It’s worth going a ways to find somewhere with a long wall with good pavement. Don’t worry about free mounting until you can ride. Pedal along, using the wall for balance. This gets you used to the one rule of uni that is so different then bikes. No coasting ! Once you get the constant pedal part down, it is pretty easy to pedal away from the wall and balance by steering to the side you are falling to, like on a bike.
I wouldn’t worry about form or bad habits. Everyone starts out weaving all around while waving their arms like a nut. Why should you be different !
That mount is fine; that’s how I learned to mount, and now, I even mount my 36" that way, albeit with a walking start.
As for sitting on the seat, this is vital. Put this mental image in your head.
Imagine a pillar. Maybe a gothic pillar or whatever. A stone pillar. Now imagine that there is a large heavy ball on top of the pillar, but not attached to it. You …are that ball. You can’t bolt yourself to the pillar obviously, so the only way you can stay on is by keeping the pillar under you. If you lift the ball, the pillar can shift, and you won’t be able to tell where the pillar is, and that adds a lot more complication to the whole thing. Your feet are just to spin the wheel, and you don’t need to put your weight on them to do that.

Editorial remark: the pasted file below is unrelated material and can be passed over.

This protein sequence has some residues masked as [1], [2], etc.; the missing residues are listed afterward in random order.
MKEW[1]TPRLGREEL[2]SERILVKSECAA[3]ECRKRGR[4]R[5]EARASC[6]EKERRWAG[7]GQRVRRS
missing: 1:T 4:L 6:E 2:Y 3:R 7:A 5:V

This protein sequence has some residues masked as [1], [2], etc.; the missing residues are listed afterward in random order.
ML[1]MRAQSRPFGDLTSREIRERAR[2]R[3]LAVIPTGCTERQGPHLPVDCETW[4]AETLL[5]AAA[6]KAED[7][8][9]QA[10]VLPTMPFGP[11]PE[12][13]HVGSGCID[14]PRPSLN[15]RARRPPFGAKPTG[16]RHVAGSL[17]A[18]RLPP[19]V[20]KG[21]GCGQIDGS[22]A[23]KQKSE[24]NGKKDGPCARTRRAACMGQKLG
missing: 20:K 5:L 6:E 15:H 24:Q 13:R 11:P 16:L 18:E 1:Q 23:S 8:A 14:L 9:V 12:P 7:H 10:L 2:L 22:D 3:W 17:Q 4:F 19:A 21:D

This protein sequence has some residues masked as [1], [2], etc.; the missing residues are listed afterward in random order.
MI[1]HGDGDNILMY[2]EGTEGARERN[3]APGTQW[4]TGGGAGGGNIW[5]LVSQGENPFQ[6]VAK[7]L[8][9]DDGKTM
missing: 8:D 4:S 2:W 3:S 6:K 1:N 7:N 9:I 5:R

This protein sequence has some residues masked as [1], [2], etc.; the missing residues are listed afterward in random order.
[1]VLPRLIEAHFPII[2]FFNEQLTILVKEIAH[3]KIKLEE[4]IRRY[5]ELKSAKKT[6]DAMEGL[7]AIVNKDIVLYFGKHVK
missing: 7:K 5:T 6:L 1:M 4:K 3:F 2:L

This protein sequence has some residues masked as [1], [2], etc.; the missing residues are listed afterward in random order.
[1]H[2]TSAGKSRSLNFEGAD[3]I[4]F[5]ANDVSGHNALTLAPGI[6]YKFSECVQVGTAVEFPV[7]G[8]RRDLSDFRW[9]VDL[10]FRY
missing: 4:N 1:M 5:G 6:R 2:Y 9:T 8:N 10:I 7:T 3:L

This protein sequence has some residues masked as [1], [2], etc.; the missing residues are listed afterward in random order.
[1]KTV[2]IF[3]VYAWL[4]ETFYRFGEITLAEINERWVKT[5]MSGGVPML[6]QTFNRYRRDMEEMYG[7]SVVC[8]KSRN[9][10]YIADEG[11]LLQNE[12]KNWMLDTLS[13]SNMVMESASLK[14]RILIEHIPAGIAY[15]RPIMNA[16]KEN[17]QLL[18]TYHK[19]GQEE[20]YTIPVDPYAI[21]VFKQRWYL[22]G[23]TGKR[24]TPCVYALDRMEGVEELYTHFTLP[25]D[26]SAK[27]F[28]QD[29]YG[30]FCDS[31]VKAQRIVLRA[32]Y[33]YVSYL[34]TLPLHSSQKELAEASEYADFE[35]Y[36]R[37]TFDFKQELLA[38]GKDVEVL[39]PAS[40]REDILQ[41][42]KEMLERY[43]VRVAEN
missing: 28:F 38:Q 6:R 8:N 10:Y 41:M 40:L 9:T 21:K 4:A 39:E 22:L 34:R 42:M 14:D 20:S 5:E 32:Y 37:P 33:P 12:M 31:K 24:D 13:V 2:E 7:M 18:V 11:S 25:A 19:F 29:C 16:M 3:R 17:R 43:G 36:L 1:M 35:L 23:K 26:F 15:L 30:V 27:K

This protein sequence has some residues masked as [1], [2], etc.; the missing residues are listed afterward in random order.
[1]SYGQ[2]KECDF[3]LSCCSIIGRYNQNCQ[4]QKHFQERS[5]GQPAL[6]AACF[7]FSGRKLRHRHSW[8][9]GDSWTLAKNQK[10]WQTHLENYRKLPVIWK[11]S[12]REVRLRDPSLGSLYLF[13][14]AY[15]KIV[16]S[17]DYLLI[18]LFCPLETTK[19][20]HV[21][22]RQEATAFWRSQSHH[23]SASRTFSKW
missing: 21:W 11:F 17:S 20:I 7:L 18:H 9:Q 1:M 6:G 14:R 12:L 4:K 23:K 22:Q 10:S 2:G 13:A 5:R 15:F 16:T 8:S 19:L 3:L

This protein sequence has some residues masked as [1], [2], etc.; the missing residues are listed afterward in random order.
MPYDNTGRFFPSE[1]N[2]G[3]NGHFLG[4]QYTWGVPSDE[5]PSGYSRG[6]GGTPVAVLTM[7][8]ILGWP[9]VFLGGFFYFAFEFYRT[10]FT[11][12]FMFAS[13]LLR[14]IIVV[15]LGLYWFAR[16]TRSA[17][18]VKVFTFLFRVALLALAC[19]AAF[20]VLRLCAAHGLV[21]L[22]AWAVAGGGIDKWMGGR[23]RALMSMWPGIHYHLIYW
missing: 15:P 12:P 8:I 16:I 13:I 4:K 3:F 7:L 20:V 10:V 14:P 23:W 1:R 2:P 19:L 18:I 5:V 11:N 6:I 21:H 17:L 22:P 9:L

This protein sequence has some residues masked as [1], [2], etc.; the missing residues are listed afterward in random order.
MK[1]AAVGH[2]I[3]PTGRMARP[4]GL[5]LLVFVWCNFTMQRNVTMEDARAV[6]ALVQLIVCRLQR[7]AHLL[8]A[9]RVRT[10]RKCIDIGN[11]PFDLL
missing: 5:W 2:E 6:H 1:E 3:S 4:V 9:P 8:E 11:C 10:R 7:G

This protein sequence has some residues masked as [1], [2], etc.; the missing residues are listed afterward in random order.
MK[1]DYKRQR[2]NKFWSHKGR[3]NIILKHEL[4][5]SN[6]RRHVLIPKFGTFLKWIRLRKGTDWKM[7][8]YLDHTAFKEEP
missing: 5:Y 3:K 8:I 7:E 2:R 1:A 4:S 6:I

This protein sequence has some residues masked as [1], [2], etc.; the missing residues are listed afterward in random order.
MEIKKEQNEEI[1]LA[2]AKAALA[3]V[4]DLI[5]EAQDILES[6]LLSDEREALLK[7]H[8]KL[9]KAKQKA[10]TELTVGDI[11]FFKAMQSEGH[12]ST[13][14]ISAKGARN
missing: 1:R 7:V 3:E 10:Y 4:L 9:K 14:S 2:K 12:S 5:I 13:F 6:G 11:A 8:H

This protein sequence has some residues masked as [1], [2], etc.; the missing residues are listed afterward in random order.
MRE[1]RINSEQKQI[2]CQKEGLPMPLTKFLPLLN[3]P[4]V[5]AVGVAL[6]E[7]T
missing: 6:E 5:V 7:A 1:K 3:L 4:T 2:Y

The bottom of the pillar has a wheel on it. Your mission, should you choose to accept it, is to keep the ball resting soundly on top of the pillar. I do believe this is like… plate balancing, I think. Coming up off the seat is like bouncing the plate off of the stick, so that you have to catch it again.
Unicycling; Yes, unicycling is a bad, bad habit. It consumes you and makes you spend all your time practicing rather than spending it with your family. It makes you spend your time at work perusing this forum and hoping the boss doesn’t catch you. It makes you spend your savings on unicycles and unicycle gear.
Seriously though, welcome to the forum and good luck learning.
When learning I found the other mount to be more successful. This is where you step onto the uni and pedal forwards straight away (i’m sure you can find a better description). The rollback mount you described is still fine though and now I can ride I actually find it a lot more convienient. Either way keep practising and have fun.